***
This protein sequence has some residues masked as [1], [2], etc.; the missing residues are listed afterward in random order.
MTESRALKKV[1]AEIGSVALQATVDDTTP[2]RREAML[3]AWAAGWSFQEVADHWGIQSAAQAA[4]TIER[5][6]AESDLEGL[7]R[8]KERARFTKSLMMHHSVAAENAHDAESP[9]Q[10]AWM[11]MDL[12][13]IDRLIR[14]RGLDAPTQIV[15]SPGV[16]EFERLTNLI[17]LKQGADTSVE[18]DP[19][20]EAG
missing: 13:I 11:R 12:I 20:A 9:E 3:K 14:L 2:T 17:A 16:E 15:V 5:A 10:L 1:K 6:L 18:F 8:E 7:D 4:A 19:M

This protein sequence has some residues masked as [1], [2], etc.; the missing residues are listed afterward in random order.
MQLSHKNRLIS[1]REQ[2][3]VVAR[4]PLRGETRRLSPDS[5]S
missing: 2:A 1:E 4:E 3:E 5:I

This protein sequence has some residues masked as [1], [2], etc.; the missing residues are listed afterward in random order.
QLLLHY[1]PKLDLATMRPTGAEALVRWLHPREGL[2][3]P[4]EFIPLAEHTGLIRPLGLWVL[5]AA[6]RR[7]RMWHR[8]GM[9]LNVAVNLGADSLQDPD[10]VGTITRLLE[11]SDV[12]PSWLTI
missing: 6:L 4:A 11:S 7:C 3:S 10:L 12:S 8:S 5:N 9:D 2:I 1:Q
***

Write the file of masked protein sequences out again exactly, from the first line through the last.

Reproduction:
This protein sequence has some residues masked as [1], [2], etc.; the missing residues are listed afterward in random order.
MTESRALKKV[1]AEIGSVALQATVDDTTP[2]RREAML[3]AWAAGWSFQEVADHWGIQSAAQAA[4]TIER[5][6]AESDLEGL[7]R[8]KERARFTKSLMMHHSVAAENAHDAESP[9]Q[10]AWM[11]MDL[12][13]IDRLIR[14]RGLDAPTQIV[15]SPGV[16]EFERLTNLI[17]LKQGADTSVE[18]DP[19][20]EAG
missing: 13:I 11:R 12:I 20:A 9:E 3:K 14:L 2:T 17:A 16:E 15:V 5:A 10:L 1:K 6:L 18:F 8:E 7:D 4:A 19:M

This protein sequence has some residues masked as [1], [2], etc.; the missing residues are listed afterward in random order.
MQLSHKNRLIS[1]REQ[2][3]VVAR[4]PLRGETRRLSPDS[5]S
missing: 2:A 1:E 4:E 3:E 5:I

This protein sequence has some residues masked as [1], [2], etc.; the missing residues are listed afterward in random order.
QLLLHY[1]PKLDLATMRPTGAEALVRWLHPREGL[2][3]P[4]EFIPLAEHTGLIRPLGLWVL[5]AA[6]RR[7]RMWHR[8]GM[9]LNVAVNLGADSLQDPD[10]VGTITRLLE[11]SDV[12]PSWLTI
missing: 6:L 4:A 11:S 7:C 3:S 10:L 12:S 8:S 5:N 9:D 2:I 1:Q